Past Reviews

Regional Reviews: San Francisco

Passing Strange is an Impressive Musical

Also see Richard's reviews of Doubt and Convenience and The Little Foxes

Daniel Breaker (foreground) and Stew
Berkeley Repertory Theatre is currently presenting the brilliant new musical Passing Strange with music by Stew and his long time partner Heidi Rodewald. This is a co-production with the Public Theatre of New York. The engaging musical runs through December 3rd on the company's Thrust stage. Following the engagement the sets, costumes and equipment along with reams of notes about the show will be packed for shipping to New York where it will play at The Public Theatre, beginning in January 2007.

Passing Strange is the Rent of the 21st century. It is technically exciting and full of captivating, energetic songs ranging from gospel to rock to soul to Afro-baroque. There is a wonderful number to a cheeky cha-cha beat called "We Just Had Sex," and the song "Keys" is in a Jacques Brel style. Stew and band conclude with a German oompah-pah drinking song that celebrates life for the moment.

The word "passing" has deep historical meaning for any African-American. In a recent interview, Stew said his grandmother was light enough to pass. "The kid in this play discovers there's more to passing than just black folks passing for white." The term "passing" also has to do with time passing.

Passing Strange is the story of Stew's own coming of age from the mid '70s to the early '80s. His alter-ego is an unnamed black teenaged songwriter (Daniel Breaker) living "between the freeways of Los Angeles." He has no interest in going to his mother's (Elsa Davis) Baptist Church since the boy thinks he is a Buddhist. However, to appease his over-protective mother he goes to the local church where he meets the leader of the choral group, Franklin (Colman Domingo), a flaming queen who likes to smoke a lot of weed when away from his duties.

The youth has a drug-induced epiphany and leaves his smothering mother. He goes on a Candide-like journey to Amsterdam where he meets Edwina (de'Adre Aziza) at a local hash bar. She introduces him to a celestial paradise of psychedelics and free love. Like Candide, he believes that this is the best of all possible worlds. The youth still seeks nirvana and decides to go to Berlin where he becomes part of an anarchist collective. There he meets the anarchic radical Desi (Rebecca Naomi Jones) who gives him a deeper meaning of life. He finally finds his true nature when he returns to the streets of Los Angeles.

The show's six actors are African-Americans who are superb in each of their roles. Some double as white Europeans, which is very effective. Daniel Breaker (New York Fabulation, Well and Comedy of Errors) gives a charismatic performance. His jaunty movements remind me of a young Ben Vereen. He has a golden voice that rocks the house.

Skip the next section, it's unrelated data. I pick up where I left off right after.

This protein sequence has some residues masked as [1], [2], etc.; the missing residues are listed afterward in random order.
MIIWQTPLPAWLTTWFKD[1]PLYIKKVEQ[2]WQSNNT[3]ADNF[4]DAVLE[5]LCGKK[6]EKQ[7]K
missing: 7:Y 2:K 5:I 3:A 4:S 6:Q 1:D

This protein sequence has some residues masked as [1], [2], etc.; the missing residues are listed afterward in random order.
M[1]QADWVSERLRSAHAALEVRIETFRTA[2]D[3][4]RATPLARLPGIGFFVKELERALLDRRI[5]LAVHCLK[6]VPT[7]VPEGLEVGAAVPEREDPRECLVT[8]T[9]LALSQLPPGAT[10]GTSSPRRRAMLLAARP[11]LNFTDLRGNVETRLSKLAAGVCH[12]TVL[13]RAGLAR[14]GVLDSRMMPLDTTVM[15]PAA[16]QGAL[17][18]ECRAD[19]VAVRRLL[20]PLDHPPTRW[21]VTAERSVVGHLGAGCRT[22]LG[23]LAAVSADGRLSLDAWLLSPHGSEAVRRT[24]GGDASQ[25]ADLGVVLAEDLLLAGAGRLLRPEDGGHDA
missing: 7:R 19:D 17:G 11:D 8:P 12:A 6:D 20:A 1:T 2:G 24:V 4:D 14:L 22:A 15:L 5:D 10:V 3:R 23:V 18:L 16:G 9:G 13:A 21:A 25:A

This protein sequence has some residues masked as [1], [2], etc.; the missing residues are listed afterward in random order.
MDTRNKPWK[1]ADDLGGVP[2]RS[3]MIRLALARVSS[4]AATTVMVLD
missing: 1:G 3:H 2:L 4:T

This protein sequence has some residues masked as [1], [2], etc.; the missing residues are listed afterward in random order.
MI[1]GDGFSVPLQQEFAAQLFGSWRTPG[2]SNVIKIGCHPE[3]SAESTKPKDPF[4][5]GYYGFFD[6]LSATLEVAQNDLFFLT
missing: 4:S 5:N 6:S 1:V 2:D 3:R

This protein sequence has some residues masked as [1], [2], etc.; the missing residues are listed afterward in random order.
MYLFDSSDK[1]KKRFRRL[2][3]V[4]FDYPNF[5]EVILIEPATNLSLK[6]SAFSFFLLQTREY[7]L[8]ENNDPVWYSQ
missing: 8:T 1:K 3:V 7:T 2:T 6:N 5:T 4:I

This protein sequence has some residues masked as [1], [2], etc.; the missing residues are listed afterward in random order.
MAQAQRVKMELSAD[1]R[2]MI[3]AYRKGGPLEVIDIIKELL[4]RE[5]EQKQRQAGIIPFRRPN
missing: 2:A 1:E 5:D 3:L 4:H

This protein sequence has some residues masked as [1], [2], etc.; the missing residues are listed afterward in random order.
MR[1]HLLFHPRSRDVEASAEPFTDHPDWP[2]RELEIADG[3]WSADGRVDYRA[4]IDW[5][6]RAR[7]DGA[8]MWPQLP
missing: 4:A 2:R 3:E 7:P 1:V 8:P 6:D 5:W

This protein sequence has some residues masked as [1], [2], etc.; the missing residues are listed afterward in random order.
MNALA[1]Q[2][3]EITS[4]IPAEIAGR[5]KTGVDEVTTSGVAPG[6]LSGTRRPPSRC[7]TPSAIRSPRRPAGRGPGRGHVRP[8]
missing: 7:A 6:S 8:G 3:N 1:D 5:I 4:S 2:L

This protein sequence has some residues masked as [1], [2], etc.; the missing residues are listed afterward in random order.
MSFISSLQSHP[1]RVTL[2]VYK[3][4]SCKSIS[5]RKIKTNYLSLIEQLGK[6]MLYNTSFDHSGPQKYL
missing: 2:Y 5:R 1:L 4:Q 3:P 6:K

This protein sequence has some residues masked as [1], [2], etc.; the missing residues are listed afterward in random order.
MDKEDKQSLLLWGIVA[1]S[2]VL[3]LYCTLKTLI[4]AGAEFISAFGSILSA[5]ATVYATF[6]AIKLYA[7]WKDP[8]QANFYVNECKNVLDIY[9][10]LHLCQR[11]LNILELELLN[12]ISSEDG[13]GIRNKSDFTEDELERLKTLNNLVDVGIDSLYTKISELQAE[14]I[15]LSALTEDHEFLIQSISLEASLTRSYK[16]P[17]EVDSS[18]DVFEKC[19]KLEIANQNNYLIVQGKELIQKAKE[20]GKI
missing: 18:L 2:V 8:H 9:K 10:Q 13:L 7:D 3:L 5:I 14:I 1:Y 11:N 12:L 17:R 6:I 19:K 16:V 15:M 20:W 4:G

de'Adre Aziza (Classical Theatre of Harlem) and Rebecca Naomi Jones (New York Caroline or Change, Fallen Angel) are dynamic singers. Both have sizzling voices in all of their songs. Coleman Domino (Berkeley Rep productions of Haroun and the Sea Stories and People's Temple) is a joy to watch as he portrays many characters, including the over the top gay leader of the church choir. Eisa Davis (many performances in the Bay Area) gives a consummate performance as the youth's mother. She has a bell clear voice when singing. Rounding out the acting group is Chad Goodridge who gives a first rate performance as Hugo and Terry. He also has great vocal chops and moves when dancing.

Singer and guitarist Stew has a strong presence with his dynamic smoky voice. His winning personality is a positive feature in this terrific two hour and forty minute show. He fronts an extraordinary ensemble rock group that consists of Jon Spurney, Marc Doten, Russ Kleiner and Heidi Rodewald. They rock on such songs as "Come Down Now" and "Love Like That," which has a Joni Mitchell style.

Director Annie Dorsen and set designer David Korins have designed a simple but go-getting complex set. When entering the thrust stage of the Berkeley Repertory Theatre, it looks like the audience will see a concert. There are stands for two keyboardists, a drummer and Rodewald on bass. These are on platforms that sink into a separate mini-orchestra pit, and the actors move about them. When the youth goes to Europe, a rear curtain falls to reveal a brilliant wall by lighting designer Kevin Adams of flashing, beaming and glowing orange, blue, green, yellow and white that is awesome. The effect is spectacular.

Passing Strange plays through December 3rd at the Berkeley Repertory Thrust Stage, 2025 Addison Street, Berkeley, CA. For tickets and Information please call 510-647-2929 or toll free 888-4-BRT-Tix or

Coming up next is all wear bowlers opening November 24 and running through December 23rd.

Photo: Kevin Berne

Cheers - and be sure to Check the lineup of great shows this season in the San Francisco area

- Richard Connema

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